GennyCamp2008 - White Memorial Youth Ministry

Most people I know who were able to attend Camp Don Lee as teenagers for a multi-week summer camp program have some sort of story that reigns supreme in their memory from one of the trips. I would say that 9 times out of 10 this story lives on, not because everything went swimmingly, but because there was some sort of adversity that the GROUP had to overcome together.

A summer storm brewed on the horizon and the group knew they had to hunker down to get through it. The spaghetti sauce was accidentally left behind on the camping trip, so we made up the most delicious, albeit weirdest, meal out of what we had. The funny and low-risk “sufferings” that groups must get through in summer camp feel like tiny experiments in how we get through the bigger sufferings that we may encounter once camp ends.

In the passage from Hebrews we are reminded of the humanity of Christ, “the Savior took on flesh and blood” from verse 14 in The Message Paraphrase. I love that this season of lent invites to us meditate on the humanity of Christ. If I’m honest, I’m more prone to focusing on Christ’s divinity.

A friend of mine says that Ash Wednesday is her favorite day of the whole year because it’s a day where we are all given permission to be fully human and given permission-even encouraged- to tell the truth about our limits: “From dust to dust.”

In his 1910 “Man in the Arena” speech ,Theodore Roosevelt says:

“It is not the critic who counts; not the man who points out how the strong man stumbles, or where the doer of deeds could have done them better. The credit belongs to the man who is actually in the arena, whose face is marred by dust and sweat and blood; who strives valiantly; who errs, who comes short again and again, because there is no effort without error and shortcoming; but who does actually strive to do the deeds; who knows great enthusiasms, the great devotions; who spends himself in a worthy cause; who at the best knows in the end the triumph of high achievement, and who at the worst, if he fails, at least fails while daring greatly, so that his place shall never be with those cold and timid souls who neither know victory nor defeat.”

May we all be reminded that Christ took on flesh and blood and got in the arena of being human with us not to judge us, but to be with us and save us. May we find comfort in knowing that Christ intimately understands suffering. And may we remember that Christ is indeed with us, even on the journey we find ourselves on today.

“Spirituality is the work of forgiving the world for being imperfect and consenting to live in it anyway with an open heart.” –Danya Ruttenberg, Nurture the Wow

Prayer: God who got everything started and keeps everything going, Open our hearts to the suffering of those around us and to recalibrate our own understanding of our sufferings. We thank you that Jesus Christ has been in the arena with us, understanding every detail of human life. Give us the strength and wisdom to tell the truth about our limits, knowing that you created and called us to community in the body of Christ. To you, God be the glory. We pray in the name of Jesus our Savior. Amen.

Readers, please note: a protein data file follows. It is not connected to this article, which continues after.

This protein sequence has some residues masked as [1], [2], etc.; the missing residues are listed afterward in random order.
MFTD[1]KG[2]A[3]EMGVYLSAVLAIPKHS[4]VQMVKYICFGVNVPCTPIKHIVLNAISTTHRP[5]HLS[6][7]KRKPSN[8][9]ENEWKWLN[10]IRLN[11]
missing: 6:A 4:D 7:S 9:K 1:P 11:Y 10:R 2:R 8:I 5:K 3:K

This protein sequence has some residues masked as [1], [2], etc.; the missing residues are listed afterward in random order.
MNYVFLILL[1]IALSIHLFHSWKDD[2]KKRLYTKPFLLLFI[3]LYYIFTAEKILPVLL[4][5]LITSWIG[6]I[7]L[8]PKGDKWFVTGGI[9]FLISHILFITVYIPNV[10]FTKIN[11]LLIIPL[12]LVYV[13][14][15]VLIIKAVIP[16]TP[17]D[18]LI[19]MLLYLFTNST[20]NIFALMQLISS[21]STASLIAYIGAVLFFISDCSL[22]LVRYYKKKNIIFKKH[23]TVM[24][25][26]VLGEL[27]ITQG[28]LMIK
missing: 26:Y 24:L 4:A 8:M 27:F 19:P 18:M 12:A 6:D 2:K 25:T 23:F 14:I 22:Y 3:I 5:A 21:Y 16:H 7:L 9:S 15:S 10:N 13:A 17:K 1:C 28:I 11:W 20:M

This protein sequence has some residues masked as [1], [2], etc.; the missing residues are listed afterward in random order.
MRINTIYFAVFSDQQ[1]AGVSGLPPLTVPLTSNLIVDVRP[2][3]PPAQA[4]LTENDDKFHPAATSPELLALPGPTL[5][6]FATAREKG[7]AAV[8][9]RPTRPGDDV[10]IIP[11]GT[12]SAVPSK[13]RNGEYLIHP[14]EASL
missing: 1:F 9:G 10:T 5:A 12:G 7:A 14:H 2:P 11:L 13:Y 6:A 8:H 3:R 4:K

Submitted by: Genevieve Brooks- Former camper, summer staff member, and full-time summer program director

Day 4: Matthews 18: 1-7

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One of my favorite things about camp is that you get to embrace your inner child no matter what age you are. Every summer my favorite thing is to go to the pool and jump off the high dive. Not only does it give me pure joy but the campers also love to see me having fun.

Jesus reminds us in this passage to be more like children. But what does that mean? To me it means that I need to let the weight of the world go and to enjoy life. It also means that I need to lean on God more like children lean on the leaders in their life. But mostly it reminds me how important children are to the future of the world!

Verse 6-7 state: If anyone causes one of these little ones—those who believe in me—to stumble, it would be better for them to have a large millstone hung around their neck and to be drowned in the depths of the sea. Woe to the world because of the things that cause people to stumble! Such things must come, but woe to the person through whom they come!

We are called to be examples for one another. Jesus is reminding us here that children look at our every move and we can’t lead them astray. We need to build them up, we need to understand them, and we need to walk with them in their relationship with God.

We are all called to make disciples for the transformation of the world but are we creating space for children to transform the world?

Prayer: Creator God, Thank you for creating spaces in this world for us to remember what it is like to be a child. Help us to listen and learn from the children around us so that we can continue to transform the world. I pray that we all remember that we are children of God and that you created each and everyone of us for greatness. Amen

Submitted by: Mykela Bricka - Duke Divinity Intern 2019, Faith Formation & Retreats Coordinator